Friday, April 20, 2012

Episode Two: Race Day Begins

Let's Get This Show On The Road...


After months of training, through the dark and cold and windy winter, some of it tedious, some of it while injured, some of it while concussed, here I am at last: Racing Day - The Boston Marathon

As expected I wake up before my alarm. My wave doesn't start until 10:40 a.m. - a little late in my opinion, and yes, I know that Boston used to start at noon, but I'm a morning runner, and I like to be running by 7 a.m., 8 at the latest.

My husband and daughter are still sound asleep - the miracle and blessing of blackout curtains and happy souls. My soul is antsy and anxious. I head down the hall of the motel, down the elevator, to grab my morning coffee fix. I don't care how hot it's supposed to be, I gotta have coffee before I run. I pour myself two tall cups. Better too much than too little.

By 8:30 a.m. we're in the car. Off to Hopkinton State Park about 7 miles from the motel. I anticipate traffic. There's none. That's a very pleasant surprise. We drive through the shaded, cool forest to the runner drop off point situated beside a peaceful lake. The morning is already warm - really quite beautiful if you aren't planning to run a marathon. The sun is bright and the sky is entirely clear and still. It rained last night, so there's moisture rising up from the earth. I bid farewell to my family and head for a yellow school bus. Runners file on. It's a quiet, somewhat subdued crowd.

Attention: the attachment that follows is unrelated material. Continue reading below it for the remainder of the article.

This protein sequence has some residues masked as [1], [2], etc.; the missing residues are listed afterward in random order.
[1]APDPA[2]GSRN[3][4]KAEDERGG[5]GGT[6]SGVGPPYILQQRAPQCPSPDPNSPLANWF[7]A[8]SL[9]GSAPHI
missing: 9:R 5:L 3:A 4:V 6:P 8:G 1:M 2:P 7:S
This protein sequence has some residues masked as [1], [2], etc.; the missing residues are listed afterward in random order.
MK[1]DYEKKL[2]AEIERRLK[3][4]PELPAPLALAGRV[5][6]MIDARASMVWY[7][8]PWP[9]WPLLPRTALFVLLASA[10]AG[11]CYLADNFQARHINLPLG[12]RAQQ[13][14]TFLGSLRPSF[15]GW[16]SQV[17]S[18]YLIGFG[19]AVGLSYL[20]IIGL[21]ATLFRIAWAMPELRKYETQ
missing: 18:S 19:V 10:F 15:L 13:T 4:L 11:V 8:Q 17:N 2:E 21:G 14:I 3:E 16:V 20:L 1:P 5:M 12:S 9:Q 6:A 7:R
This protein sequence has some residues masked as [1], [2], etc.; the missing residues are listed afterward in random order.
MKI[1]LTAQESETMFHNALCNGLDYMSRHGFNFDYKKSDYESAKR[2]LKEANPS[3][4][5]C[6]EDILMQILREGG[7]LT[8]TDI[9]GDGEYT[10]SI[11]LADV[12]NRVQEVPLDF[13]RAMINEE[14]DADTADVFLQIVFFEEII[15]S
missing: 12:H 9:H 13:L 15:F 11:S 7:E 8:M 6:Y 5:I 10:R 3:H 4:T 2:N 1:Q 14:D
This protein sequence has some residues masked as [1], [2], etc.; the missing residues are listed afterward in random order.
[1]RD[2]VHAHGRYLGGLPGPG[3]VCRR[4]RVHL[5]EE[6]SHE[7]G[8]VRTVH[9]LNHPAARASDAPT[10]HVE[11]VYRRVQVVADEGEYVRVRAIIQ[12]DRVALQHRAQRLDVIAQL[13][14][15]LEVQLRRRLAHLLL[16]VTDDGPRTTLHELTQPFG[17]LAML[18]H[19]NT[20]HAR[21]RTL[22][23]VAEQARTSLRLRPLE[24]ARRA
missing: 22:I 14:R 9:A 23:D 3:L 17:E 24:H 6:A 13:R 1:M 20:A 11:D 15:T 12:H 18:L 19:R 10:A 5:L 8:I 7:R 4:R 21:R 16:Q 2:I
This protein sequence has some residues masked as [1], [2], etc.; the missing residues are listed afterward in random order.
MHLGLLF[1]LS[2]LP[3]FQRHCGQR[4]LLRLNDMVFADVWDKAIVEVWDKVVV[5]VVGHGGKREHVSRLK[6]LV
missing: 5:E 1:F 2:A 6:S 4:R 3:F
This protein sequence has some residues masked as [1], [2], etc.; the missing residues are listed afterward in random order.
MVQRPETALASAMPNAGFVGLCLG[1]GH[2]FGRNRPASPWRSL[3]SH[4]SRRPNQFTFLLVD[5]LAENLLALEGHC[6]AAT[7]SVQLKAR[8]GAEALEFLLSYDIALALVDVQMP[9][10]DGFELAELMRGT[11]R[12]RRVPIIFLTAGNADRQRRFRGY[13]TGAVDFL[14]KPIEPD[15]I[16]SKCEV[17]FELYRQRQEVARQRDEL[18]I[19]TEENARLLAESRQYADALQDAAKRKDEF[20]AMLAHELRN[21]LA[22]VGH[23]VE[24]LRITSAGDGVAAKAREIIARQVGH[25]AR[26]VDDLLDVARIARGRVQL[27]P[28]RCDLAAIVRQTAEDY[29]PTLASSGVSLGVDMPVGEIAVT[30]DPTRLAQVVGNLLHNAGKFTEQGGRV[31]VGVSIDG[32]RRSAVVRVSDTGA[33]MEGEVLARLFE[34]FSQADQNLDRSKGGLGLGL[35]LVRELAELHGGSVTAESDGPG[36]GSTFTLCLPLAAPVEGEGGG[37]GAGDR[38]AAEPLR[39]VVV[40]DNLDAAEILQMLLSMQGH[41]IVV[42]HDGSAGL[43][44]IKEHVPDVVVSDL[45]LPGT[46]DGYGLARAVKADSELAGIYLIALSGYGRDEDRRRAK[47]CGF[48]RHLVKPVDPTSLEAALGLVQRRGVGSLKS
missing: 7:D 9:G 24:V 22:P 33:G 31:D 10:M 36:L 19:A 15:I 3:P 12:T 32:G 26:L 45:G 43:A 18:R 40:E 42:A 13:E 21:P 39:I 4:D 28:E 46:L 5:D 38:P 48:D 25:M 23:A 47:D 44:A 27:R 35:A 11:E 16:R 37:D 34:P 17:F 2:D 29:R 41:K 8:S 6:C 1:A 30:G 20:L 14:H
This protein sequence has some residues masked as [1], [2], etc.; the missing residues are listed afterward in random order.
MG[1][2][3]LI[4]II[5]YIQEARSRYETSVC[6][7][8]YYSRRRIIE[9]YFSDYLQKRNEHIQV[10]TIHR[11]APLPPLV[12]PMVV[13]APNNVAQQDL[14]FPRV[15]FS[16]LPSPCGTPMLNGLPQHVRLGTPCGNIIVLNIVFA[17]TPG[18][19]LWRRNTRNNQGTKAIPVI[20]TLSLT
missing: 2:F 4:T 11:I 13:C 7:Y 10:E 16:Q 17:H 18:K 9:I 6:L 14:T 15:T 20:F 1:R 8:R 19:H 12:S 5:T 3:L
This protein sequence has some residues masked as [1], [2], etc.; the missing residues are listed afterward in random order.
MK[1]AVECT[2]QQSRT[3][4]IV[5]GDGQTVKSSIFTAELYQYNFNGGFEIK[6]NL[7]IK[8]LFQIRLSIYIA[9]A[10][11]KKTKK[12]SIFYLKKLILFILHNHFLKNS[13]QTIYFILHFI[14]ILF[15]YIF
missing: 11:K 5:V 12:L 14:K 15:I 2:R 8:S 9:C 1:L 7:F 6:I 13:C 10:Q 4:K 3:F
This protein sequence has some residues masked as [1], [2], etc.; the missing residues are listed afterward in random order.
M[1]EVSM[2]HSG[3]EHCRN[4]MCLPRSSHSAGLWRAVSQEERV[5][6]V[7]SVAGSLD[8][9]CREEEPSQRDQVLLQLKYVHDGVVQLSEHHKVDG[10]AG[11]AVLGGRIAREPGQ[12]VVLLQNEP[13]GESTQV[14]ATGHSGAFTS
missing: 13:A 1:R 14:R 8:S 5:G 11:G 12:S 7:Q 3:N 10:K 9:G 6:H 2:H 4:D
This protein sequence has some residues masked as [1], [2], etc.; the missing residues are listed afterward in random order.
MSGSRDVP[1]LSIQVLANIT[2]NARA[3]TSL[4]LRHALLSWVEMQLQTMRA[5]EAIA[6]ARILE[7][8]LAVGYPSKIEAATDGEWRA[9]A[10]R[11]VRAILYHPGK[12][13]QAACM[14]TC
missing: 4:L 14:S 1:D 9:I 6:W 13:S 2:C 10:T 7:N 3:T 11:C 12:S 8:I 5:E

I chat with my neighbor. He's run Boston several times, and NYC, which I'll be running for the first time this coming November. I stick with him for a while as we make our way through Hopkinton to Athlete's Village. There are runners everywhere. It's about a mile walk from the shuttle drop off to Athlete's Village. My mileage count is going to be fairly hefty today.

We get to Athlete's Village and part ways wishing each other good luck. I park myself in a shady spot on the cool wet grass. It feels nice in the shade but the second I step out into the sun, I cringe at the harshness of it. I try to chill for a few minutes, apply gobs of sunscreen and drink, eat, drink some more, stretch...breathe deep. I close my eyes and try to just listen. I'm having a hard time absorbing the reality of where I am. I've been envisioning this time for weeks now. And yet I find myself strangely removed from the situation. My body is here, but where has my mind gone?

 Wave two is called to the starting corals. Wave one is off...Wave three (my wave) is next.

Out of nowhere I hear my name - it's one of my Marathon Bar Teammates, Michelle - who I've never met, but she recognizes me. She clearly has her faculties about her. We head to the porta potties, then return to the shade of a small building where her running group has set up camp. One by one the group dwindles as we make our way to our designated starts.

I begin my final preparations: Tape my foot, put on fresh socks and shoes, swallow a couple Endurolytes and a Clifshot and, scavenging water from nearby half drunk bottles of Poland Spring water, I mix a packet of HEED into my water bottle. It's more concentrated then I'm used to, but I'm gonna need it. I drop off  my bag at my designated bag-bus, and head for the start.